New plant tests US appetite for seawater desalination

Staff Writer
Columbus CEO

CARLSBAD, Calif. (AP) — There's far more riding on the Americas' largest seawater desalination plant than the 50 million gallons of drinking water it will produce for the San Diego area each day.

The plant, which opens this year, will help determine the future of seawater desalination in the U.S. The billion-dollar project is only the nation's second major seawater plant. The first U.S. foray in Tampa Bay is widely considered a flop.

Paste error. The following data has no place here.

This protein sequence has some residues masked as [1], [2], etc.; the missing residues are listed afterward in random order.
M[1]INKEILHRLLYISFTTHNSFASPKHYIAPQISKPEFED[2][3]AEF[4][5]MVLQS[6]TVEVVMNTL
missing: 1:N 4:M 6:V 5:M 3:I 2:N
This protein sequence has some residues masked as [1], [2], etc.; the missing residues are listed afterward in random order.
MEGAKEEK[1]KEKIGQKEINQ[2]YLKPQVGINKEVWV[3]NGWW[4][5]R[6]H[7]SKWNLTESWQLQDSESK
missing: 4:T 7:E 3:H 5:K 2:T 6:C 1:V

Supporters consider seawater desalination a partial answer to drought in the U.S. Opponents say high costs and threats to marine life leave better alternatives, like recycling and conservation.

San Diego County Water Authority officials vowed to "Tampa-proof" their effort, tapping experienced builders and getting developer Poseidon Resources LLC to shoulder much of the risk.

Carlsbad is already off to a better start than Tampa: Initially expected to open next year, it is well ahead of schedule.